– Brilliand
    Oct 16, 2011 at 10:58
  • 1
    There's a subtle hidden cost with this approach which makes it much slower than the naive way. For random data, that first conditional inside the loop will be false 50% of the time, meaning that the CPU can't reliably predict which way that conditional will go. In the naive approach, both conditionals are usually false which leads to very few branch mispredictions. I tested out both algorithms using gcc, clang, and icc on both my machines and found that the 2*N algorithm is usually about three and a half times faster.
    – mansfield
    Mar 20, 2017 at 17:29

Unless the array is sorted, that's the best you're going to get. If it is sorted, just take the first and last elements.

Of course, if it's not sorted, then sorting first and grabbing the first and last is guaranteed to be less efficient than just looping through once. Even the best sorting algorithms have to look at each element more than once (an average of O(log N) times for each element. That's O(N*Log N) total. A simple scan once through is only O(N).

If you are wanting quick access to the largest element in a data structure, take a look at heaps for an efficient way to keep objects in some sort of order.

  • This is exactly what I decided to do - sort the Array (descending for MAX, ascending for MIN), and then grab the first element. Jan 8, 2009 at 16:25
  • 4
    You do realize that sorting takes way more time than simply scanning the list once.
    – Eclipse
    Jan 8, 2009 at 16:30
  • there's no need to resort the array every time if you do sorting at insertion. Then you only need to take the first/last element for min/max values. Jan 8, 2009 at 16:32
  • If that's the case, then it may be more efficient.
    – Eclipse
    Jan 8, 2009 at 16:40
  • 1
    Addendum: That is, assuming you don't need to regularly ask for the largest element - in which case keeping it sorted or using a heap is a better approach. Jan 8, 2009 at 18:37

You have to loop through the array, no other way to check all elements. Just one correction for the code - if all elements are negative, maxValue will be 0 at the end. You should initialize it with the minimum possible value for integer.
And if you are going to search the array many times it's a good idea to sort it first, than searching is faster (binary search) and minimum and maximum elements are just the first and the last.

  • better yet - presume the first element is both the max and min, until proven otherwise
    – warren
    Jan 8, 2009 at 16:42

Depends on what you call "best." From a theoretical point of view, you cannot solve the problem in less than O(n) in a deterministic Turing machine.

The naive algorithm is too loop and update min, max. However, a recursive solution will require less comparisons than naive algorithm, if you want to get min, max simultaneously (it isn't necessarily faster due to function call overhead).

struct MinMax{
   public int Min,Max;

MinMax FindMinMax(int[] array, int start, int end) {
   if (start == end)
      return new MinMax { Min = array[start], Max = array[start] };

   if (start == end - 1)
      return new MinMax { Min = Math.Min(array[start], array[end]), Max = Math.Max(array[start], array[end]) } ;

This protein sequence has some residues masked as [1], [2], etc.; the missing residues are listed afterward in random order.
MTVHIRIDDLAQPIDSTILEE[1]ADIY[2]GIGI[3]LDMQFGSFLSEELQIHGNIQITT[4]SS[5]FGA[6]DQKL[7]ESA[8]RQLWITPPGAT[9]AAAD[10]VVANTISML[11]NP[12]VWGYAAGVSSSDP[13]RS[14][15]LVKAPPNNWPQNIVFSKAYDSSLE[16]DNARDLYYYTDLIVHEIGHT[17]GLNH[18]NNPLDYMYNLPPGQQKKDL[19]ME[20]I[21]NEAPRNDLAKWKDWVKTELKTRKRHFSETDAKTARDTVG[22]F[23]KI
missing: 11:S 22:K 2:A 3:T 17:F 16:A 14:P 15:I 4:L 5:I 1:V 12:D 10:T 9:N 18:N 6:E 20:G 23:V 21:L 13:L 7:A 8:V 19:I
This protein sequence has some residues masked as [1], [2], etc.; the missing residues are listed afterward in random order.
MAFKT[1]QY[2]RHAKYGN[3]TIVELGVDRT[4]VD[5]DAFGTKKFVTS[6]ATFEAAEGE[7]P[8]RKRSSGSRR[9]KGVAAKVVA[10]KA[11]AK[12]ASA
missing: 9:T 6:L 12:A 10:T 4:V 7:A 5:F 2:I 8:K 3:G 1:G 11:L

MinMax res1 = FindMinMax(array, start, (start + end)/2);
   MinMax res2 = FindMinMax(array, (start+end)/2+1, end);
   return new MinMax { Min = Math.Min(res1.Min, res2.Min), Max = Math.Max(res1.Max, res2.Max) } ;

The simplest solution would be to sort and get the first and last item, though it's obviously not the fastest ;)

The best solution, performance-wise, to find the minimum or maximum is the naive algorithm you written (with a single loop).

  • Sort may be simple but definitely not the most efficient.
    – TravisO
    Jan 8, 2009 at 16:12
  • Of course, I didn't say so! Best is not the most efficient, however!
    – mmx
    Jan 8, 2009 at 16:17
  • I would think a sort would be more efficient than a loop? Jan 8, 2009 at 16:24
  • I have to disagree that this has fewer comparisons than a "naive" iteration. You are comparing every element anyway, why complicate it further? Jan 8, 2009 at 16:25
  • 2
    @Eric: I didn't mean sort is more efficient. I said he wants the best method. I meant the best method is not always the fastest. Of course a sort would take more time. But it's one line of code. So it might be the best in that regard ;)
    – mmx
    Jan 8, 2009 at 18:52

Math.max() is actually as3 code compiled to AVM2 opcodes, and as such is not more "native" than any other as3 code. As a consequence, it is not necessarily the fastest implementation.

Actually, given that it works on Array type, it is slower than carefully written code usign Vector:

I did a quick benchmark comparison of several naive Vector and Array implementations of Math.max, using gskinner's PerformanceTest (Vector and Array being filled with identical random Numbers). The fastest Vector implementation appeared to be more than 3x faster than Math.max with recent AIR SDK/release player (flash player WIN 14,0,0,122 RELEASE, compiled with AIR SDK 14):

average 3.5 ms for 1,000,000 values, compared to Math.max() average of 11ms :

function max(values:Vector.<Number>):Number
    var max:Number = Number.MIN_VALUE;
    var length:uint = values.length;
    for (var i:uint = 0; i < length ; ++i)
        if (values[i] > max)
            max = values[i];
    return max;

Conclusion is that if you are concerned by performance, you should use Vector over Array anywhere you can in the first place, and not always rely on default implementations, especially when they force the use of Array

PS:same implementation with a for each() loop is 12x slower ...!